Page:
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Fiscal Deficit: Fiscal deficit in a pandemic year: How big a concern is it?


India has for long grappled with the issue of reducing its fiscal deficit or the difference between the government’s total receipts and expenditures for a given financial year.

While what makes for an “optimal” fiscal deficit remains a debated matter between fiscal hawks and doves, the figure has been on the downtrend for the last couple of years and has largely stayed within the target, albeit a revised one.

However, this trajectory changed abruptly with the Centre’s fiscal deficit shooting up to 4.6% of gross domestic product (GDP) against an upwardly revised target of 3.8% in FY20, the first fiscal under the Modi 2.0 government.

The last time the deficit ran over the budgeted amount to such a large extent was in FY12 when the figure came in at 5.76% against a targeted 4.7%.

The sharp rise in the deficit recorded in the previous fiscal was caused by an equally sharp decline in the Centre’s revenues as the pace of GDP growth slid to an 11-year low of 4.2% coupled with limited scope for expenditure compression.

While it may be a matter of simple arithmetic, an elevated deficit has large and long-lasting implications on many other factors of the economy, which is why rating agencies and governments alike ascribe so much importance to it.

A high fiscal deficit implies a higher level of government borrowing which increases the country’s debt obligations thus affecting the quality of public expenditure while putting upwards pressure on G-sec yields to name a few.

During the presentation of the Union Budget 2020-21 in February last year, finance minister Nirmala Sitharaman had invoked the escape clause in the amended Fiscal Responsibility and Budget Management Act to increase the deficit target by 0.5% for FY20 and FY21 each.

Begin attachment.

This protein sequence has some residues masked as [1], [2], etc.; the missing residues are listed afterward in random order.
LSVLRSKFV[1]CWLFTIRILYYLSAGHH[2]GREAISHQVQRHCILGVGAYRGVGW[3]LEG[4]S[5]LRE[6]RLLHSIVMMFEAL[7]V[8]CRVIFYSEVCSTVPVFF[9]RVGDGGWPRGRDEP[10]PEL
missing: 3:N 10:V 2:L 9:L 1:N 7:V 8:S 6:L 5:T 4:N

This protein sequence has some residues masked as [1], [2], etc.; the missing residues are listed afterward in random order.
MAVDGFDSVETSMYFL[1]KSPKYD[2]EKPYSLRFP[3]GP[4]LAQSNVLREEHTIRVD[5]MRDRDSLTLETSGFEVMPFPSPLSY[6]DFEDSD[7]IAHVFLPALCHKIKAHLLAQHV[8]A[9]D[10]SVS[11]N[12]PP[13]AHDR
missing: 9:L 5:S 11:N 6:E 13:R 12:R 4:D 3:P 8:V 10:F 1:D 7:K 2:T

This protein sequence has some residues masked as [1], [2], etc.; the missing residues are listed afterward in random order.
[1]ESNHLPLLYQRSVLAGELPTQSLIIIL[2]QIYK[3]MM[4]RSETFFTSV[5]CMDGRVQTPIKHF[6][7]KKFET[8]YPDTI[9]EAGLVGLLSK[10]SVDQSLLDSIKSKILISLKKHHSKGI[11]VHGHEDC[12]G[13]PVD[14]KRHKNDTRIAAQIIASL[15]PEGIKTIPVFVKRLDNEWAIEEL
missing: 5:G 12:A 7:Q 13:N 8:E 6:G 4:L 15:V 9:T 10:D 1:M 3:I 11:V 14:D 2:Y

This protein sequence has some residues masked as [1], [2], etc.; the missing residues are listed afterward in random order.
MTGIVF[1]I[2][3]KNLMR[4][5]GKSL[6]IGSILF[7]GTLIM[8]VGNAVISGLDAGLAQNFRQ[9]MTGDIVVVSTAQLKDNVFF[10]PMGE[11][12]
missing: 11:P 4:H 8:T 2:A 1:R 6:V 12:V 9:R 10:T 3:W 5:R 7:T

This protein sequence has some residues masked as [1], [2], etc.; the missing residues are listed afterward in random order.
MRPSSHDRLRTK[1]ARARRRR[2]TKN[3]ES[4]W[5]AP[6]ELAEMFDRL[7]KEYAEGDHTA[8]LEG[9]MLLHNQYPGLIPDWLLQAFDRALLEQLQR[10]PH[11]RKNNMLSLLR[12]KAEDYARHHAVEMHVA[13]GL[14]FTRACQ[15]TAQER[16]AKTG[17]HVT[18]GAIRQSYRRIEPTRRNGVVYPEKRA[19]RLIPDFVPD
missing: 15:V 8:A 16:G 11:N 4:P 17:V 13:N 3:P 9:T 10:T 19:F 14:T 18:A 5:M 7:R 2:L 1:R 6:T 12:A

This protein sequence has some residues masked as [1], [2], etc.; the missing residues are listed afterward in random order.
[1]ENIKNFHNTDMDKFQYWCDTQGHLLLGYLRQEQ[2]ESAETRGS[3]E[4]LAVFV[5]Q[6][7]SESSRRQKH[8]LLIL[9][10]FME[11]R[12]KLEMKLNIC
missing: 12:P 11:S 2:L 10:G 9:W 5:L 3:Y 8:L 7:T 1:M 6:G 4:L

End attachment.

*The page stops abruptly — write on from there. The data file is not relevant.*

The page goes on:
The consolidation roadmap presented at the time extended the target of reining in the deficit at 3% to FY24 while projecting the deficit at 3.3% and 3.1% in FY22 and FY23, respectively.

The pandemic has rendered these calculations completely impractical while exacerbating many of the issues that had led to the pre-pandemic slowdown such as falling private consumption and investment demand.

As of November last year, the deficit surpassed the target by 35%, with experts and rating agencies pegging the Centre’s deficit in the current fiscal anywhere between 6-9% while acknowledging the limited scope for consolidation in FY22 as well.

NK Singh, chairman of the 15th Finance Commission, which was charged with drawing up a path for fiscal consolidation over the coming five years, has advocated for a fiscal deficit range rather than a specified target going forward.

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